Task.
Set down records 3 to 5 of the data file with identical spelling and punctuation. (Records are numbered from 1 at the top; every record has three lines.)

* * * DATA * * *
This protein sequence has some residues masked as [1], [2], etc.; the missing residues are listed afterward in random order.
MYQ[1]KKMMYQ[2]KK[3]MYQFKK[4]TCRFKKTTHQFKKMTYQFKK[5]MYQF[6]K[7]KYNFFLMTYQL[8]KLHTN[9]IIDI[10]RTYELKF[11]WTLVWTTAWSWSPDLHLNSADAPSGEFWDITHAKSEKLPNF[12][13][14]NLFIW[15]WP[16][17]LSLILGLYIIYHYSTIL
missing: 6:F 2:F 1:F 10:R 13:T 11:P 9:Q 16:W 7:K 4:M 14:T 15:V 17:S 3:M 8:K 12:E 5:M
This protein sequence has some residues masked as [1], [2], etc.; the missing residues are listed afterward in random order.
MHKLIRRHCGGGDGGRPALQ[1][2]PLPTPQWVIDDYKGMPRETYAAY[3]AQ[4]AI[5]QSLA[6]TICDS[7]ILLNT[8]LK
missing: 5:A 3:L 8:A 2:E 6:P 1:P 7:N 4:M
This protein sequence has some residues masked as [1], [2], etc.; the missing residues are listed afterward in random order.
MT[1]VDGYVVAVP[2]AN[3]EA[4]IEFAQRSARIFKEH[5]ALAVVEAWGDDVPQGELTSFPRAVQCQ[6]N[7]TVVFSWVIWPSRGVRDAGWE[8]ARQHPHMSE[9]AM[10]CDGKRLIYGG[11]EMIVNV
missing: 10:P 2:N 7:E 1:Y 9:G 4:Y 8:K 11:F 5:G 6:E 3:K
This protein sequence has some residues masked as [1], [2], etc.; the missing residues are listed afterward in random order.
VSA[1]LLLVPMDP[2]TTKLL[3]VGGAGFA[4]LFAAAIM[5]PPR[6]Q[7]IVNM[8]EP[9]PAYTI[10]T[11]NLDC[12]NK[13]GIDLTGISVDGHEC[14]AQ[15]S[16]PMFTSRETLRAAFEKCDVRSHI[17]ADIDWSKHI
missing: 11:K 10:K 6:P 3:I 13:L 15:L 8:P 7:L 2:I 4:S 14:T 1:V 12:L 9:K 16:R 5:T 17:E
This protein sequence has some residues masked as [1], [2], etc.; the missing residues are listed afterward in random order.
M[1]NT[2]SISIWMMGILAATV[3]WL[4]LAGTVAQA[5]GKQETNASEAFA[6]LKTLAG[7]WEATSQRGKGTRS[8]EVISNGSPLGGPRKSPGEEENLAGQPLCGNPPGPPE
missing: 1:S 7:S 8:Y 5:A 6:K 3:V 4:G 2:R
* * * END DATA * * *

This protein sequence has some residues masked as [1], [2], etc.; the missing residues are listed afterward in random order.
MT[1]VDGYVVAVP[2]AN[3]EA[4]IEFAQRSARIFKEH[5]ALAVVEAWGDDVPQGELTSFPRAVQCQ[6]N[7]TVVFSWVIWPSRGVRDAGWE[8]ARQHPHMSE[9]AM[10]CDGKRLIYGG[11]EMIVNV
missing: 10:P 2:N 7:E 1:Y 9:G 4:Y 8:K 11:F 5:G 6:E 3:K
This protein sequence has some residues masked as [1], [2], etc.; the missing residues are listed afterward in random order.
VSA[1]LLLVPMDP[2]TTKLL[3]VGGAGFA[4]LFAAAIM[5]PPR[6]Q[7]IVNM[8]EP[9]PAYTI[10]T[11]NLDC[12]NK[13]GIDLTGISVDGHEC[14]AQ[15]S[16]PMFTSRETLRAAFEKCDVRSHI[17]ADIDWSKHI
missing: 11:K 10:K 6:P 3:I 13:L 15:L 8:P 7:L 2:I 4:S 14:T 1:V 12:L 9:K 16:R 5:T 17:E
This protein sequence has some residues masked as [1], [2], etc.; the missing residues are listed afterward in random order.
M[1]NT[2]SISIWMMGILAATV[3]WL[4]LAGTVAQA[5]GKQETNASEAFA[6]LKTLAG[7]WEATSQRGKGTRS[8]EVISNGSPLGGPRKSPGEEENLAGQPLCGNPPGPPE
missing: 1:S 7:S 8:Y 5:A 6:K 3:V 4:G 2:R